BOSTON -- Larry and Stephanie Guidetti were standing three rows back in a dense crowd when the bombs exploded on the sidewalks across the street, first to their right and then to their left on the finishing stretch of the Boston Marathon. Their 27-year-old daughter Gillian was still out on the course, somewhere close, according to the race tracker they'd been checking all afternoon.
Stephanie was a nurse for 23 years, trained to cope with life and death on the job. Larry has logged 44 years as a math teacher, coach and guidance counselor. He has dealt with the aftermath of suicides and car wrecks and heart attacks.
But what faced them at that moment was wholesale shock and gore. People turned away, fleeing to either side and behind them. Stephanie's body iced over. Her mind congealed into a single thought: Please God, let her be OK.
Larry's head instantly cleared of all but the essential. He worked the equation. If there was a third bomb, he reasoned, it was likely to be on their side of Boylston.
"We need to get into the street,'' he told Stephanie. He climbed over the metal barricade and yanked it just wide enough to let her slip through. She grabbed his arm. They began walking in the opposite direction from where the runners had been flowing moments before.
Their path took them past the swath of devastation in the second bomb zone. "Don't look,'' Larry said. But it was unavoidable. He remembers more than she does: Severed body parts, pools of blood, first responders crouching over the wounded, a man with clothing still smoldering.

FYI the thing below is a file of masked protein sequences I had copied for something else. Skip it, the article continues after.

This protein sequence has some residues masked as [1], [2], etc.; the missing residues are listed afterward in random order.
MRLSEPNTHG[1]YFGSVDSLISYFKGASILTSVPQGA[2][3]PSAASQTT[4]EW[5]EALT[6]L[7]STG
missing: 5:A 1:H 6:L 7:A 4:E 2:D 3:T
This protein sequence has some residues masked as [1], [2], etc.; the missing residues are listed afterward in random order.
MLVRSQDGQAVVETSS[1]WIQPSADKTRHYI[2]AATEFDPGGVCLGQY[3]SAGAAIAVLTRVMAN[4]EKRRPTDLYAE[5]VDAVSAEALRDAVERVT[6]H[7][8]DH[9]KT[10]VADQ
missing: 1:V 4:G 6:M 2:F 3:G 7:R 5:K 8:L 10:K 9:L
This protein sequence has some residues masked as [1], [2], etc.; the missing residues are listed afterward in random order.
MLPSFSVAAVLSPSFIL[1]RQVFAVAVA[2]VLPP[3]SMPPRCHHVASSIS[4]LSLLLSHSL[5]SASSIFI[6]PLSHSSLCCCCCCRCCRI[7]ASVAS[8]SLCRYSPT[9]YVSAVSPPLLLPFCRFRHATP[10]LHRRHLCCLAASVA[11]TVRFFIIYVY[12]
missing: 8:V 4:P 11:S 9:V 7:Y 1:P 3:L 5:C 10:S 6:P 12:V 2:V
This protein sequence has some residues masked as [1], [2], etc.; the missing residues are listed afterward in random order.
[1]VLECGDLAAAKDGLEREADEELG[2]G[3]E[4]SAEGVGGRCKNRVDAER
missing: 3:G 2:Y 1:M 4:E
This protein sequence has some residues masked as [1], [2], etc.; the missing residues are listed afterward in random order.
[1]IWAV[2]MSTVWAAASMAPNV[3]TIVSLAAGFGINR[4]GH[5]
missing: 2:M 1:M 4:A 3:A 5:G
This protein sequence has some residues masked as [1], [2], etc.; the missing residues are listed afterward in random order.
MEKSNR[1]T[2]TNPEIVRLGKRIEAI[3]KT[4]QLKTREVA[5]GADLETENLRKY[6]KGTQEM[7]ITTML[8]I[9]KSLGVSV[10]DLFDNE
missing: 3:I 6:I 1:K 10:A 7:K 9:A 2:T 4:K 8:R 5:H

Stephanie, dazed and frantic, tried to call Gillian. Police stopped their forward progress after a few minutes, gesticulating toward side streets. "They were saying, 'Get to safety,'" Stephanie recalled later. "I thought, 'Where is that? We don't know where that is.'"
A couple of blocks away in the media workroom in the locked-down Fairmont Copley Plaza hotel, I was fielding an onslaught of texts and tweets from concerned friends, colleagues and near-strangers. I'd never grasped how many people had a piece of the Boston Marathon. Everyone seemed to know someone who was running or someone there to support a runner.
Were there more bombs? Could there be one in the building where I was pinned down? Fear clawed in my stomach briefly. I stiff-armed it away.
It never occurred to me that I could have loved ones in danger.
Larry is my father's sister's oldest son, a cousin I adored as a child. He is one of an ever-dwindling group of people who can summon up the faces and voices of my grandparents, who emigrated from Italy as children. He can remember my father, Vincent, as a young Army veteran from Springfield, Mass., who brought home a beautiful blonde named Susan from Minnesota.
Yet I had no idea Larry and Stephanie were on Boylston Street, or that Gillian was running. And they had no clue I was in Boston. We shared 50-plus years of family history, but we weren't in regular touch.